On Hijab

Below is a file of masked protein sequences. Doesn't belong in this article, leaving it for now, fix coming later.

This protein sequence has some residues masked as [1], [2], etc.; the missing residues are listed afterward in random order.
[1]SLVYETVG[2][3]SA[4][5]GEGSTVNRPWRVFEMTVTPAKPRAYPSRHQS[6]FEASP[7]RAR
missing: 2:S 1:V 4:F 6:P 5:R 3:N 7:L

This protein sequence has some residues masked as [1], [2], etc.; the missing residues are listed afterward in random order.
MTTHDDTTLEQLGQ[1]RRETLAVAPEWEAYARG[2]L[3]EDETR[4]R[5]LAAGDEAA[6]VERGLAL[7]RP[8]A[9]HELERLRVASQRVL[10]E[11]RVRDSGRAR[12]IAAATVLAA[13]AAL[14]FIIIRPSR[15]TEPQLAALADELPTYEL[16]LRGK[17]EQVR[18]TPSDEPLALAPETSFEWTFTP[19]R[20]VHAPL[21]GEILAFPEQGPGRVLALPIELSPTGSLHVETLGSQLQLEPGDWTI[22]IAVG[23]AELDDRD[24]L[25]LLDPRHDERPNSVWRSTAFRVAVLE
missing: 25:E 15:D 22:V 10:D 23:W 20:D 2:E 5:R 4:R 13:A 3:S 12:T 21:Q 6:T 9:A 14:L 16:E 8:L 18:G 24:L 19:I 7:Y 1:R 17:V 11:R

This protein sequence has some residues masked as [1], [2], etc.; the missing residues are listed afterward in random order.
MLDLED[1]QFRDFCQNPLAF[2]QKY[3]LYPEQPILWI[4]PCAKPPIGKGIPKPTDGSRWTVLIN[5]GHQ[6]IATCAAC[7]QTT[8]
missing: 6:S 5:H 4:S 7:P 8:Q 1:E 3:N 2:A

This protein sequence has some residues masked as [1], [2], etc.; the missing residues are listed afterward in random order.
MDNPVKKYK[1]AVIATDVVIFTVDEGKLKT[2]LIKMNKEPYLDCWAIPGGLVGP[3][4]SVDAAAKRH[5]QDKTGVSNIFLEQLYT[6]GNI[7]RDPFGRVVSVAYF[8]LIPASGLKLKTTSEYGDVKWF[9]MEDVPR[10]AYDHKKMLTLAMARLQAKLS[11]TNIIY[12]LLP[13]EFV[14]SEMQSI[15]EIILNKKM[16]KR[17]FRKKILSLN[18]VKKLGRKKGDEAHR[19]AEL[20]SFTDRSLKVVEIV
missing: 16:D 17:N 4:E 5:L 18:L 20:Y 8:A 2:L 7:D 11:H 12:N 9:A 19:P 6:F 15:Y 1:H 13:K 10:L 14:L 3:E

Hijab was clearly a pre-Islamic practice in Middle East, and had been in use since at least two thousand years before Islam. Though it’s debatable if its use was for moral reasons or for class distinctions or both. It is first mentioned in Assyrian law codes (1200 BC) for women to cover their heads when in public, though concubines were strictly prohibited from using it. (Similarly, in Islamic law concubines are prohibited from wearing hijab or niqab.) From pagan Mesopotamia, it spread into Persia and the rest, and was later adopted by monotheist Jews, Christians, and dualist Zoroastrians. (Zoroastrians came to believe hair to be impure, and they still cover their hair when praying.) A lot of what is now considered part of Islamic law and traditions had its origins in Bronze Age Sumerian, Akkadian, Assyrian, and Hittite law codes from four thousand to two thousand years before Islam; like laws of mehr, rights of slaves, property for women, inheritance laws, death for blasphemy, prohibition of magic, etc. We only began to translate these languages during the 19th century, though thousands of Mesopotamian tablets still haven’t been translated. But these law codes have been translated, and are available in books and online for anyone to read.

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